Monday, February 12, 2007
Getting the story "straight"
My dear friend and sister clergy, Ann Fontaine of Wyoming, posted a note on the House of Bishops/Deputies (HOB/D) Listserve about her memory of her trip to Dar es Salaam.
"St. Alban's Cathedral in Dar es Salaam is a lovely place. When I attended church there (on a Partner-in-Mission visit of several weeks) in 1985 they sang hymn tune froms the English hymnal in a very slow tempo and in Swahili. Tanzania was a lovely place with incredible hospitality and I assume it remains. There was a startling painting of the Martyrs of Uganda - young people who were murdered by the King for not doing his sexual will."
I had to respond to Ann:
"This was not about "young people who were murdered by the King for not doing his sexual will." That is not the whole story. Indeed, it is dangerous to promote this incorrect perspective, because it is one which simply perpetuates the misunderstanding of the difference between human sexuality verses how a sex act can be used as an act of violence and humiliation.
This is not a story about the "evils of homosexuality" any more than the story of Sodom and Gomorrah (Genesis 18-19) is about homosexuality. It is a story about how rape - of women and men - has been and continues to be used as a vehicle of dominance and abusive power.
I first learned the fullness of this story from a lovely Ugandan priest when I was in Canterbury during Lambeth 1998. The perspective of "young people who were murdered by the King for not doing his sexual will" was being promoted by the neo-Puritan evangelical conservatives to whip up the bishops of the Global South and sympathetic Europeans, as well as the international media, against the issue of homosexuality.
As a devout Ugandan Christian, my priest friend was angry and embarrassed by the way the story of The Martyrs was being used, saying to me, "It is like their memory and legacy are being raped."
The story is this:
There had always been religious tension in the royal court of Uganda. The Arabs (the Moslems), the Catholics (the French) or the Anglican/Protestants (the English) had long operated, of course not without constraint, with some minimal success. Subjects of all ranks were allowed to subscribe to or join any creed of their choice.
The new King Mwanga, who had at first shown love for Christian missionaries as a young prince, turned into an intolerant and vicious persecutor of all Christians and foreigners because he felt the powers and authority his predecessors had enjoyed were dwindling and had disintegrated under the influence of the missionaries and their converts.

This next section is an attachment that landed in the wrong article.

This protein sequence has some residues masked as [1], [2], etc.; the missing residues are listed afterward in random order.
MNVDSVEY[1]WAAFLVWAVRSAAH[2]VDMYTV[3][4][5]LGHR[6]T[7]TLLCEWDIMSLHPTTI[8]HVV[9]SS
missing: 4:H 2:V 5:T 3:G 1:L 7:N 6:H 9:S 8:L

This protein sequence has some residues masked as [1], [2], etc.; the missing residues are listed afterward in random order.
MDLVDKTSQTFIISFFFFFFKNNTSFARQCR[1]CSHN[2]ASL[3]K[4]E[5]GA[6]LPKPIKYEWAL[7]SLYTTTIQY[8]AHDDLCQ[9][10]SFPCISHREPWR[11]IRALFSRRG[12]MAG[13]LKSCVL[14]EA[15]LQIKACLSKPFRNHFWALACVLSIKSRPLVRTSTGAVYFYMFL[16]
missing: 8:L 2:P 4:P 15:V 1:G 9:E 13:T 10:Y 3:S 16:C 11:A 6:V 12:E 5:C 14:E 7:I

Turns out, the real demon in the court was a heavy dose of "Christian triumphalism." (Stop me if you've heard this before.)
The Christian religion was received with much excitement by the converts but it came with its own requirements. It denounced all the native religious behavior and practices as heathen and satanic.
Therefore joining it meant a commitment to break away from the old life style, make and adopt new alliances, and adjust to new moral and religious standards, adherence and allegiance.
The new flock of believers therefore, were seemingly regarded as 'rebels' who had transferred their loyalty to new religious systems thus abandoning the old tribal traditions.
King Mwanga was angry and felt his powers and influence diminished. The converts had diverted their loyalty to some other authority and their allegiance at all costs could no longer be counted on.
Because he felt humiliated, he sought to humiliate others. He sought to rape members of his royal court by performing sodomy on them just because he could.
The King also had Anglican Bishop James Hannington murdered because he took a shorter route to Uganda which was considered "the back door" into the Kingdom. Mwanga felt that anyone "coming through the back door' must be evil (Okay, boys and girls, the snickering from the back of the class will now cease).
Mwanga precipitated a showdown in May of 1886 by ordering the converts to choose between their new Christian faith and complete obedience to his orders - including submission to sodomy by him. Those unwilling to renounce their new faith would be subject to death.
Courageously, the neophytes chose their faith. The execution of twenty six Christians at Namugongo took place on June 3, 1886. It was the climax of the campaign against the converts.
Forgive me, Ann, for taking this opportunity for a public correction. I know you well enough to know that you did not mean anything malicious by repeating what you had been told.
As important as it felt in 1998, it feels even more critically important now in 2007, to tell the fullness of the truth of this story.
Here endth the lesson.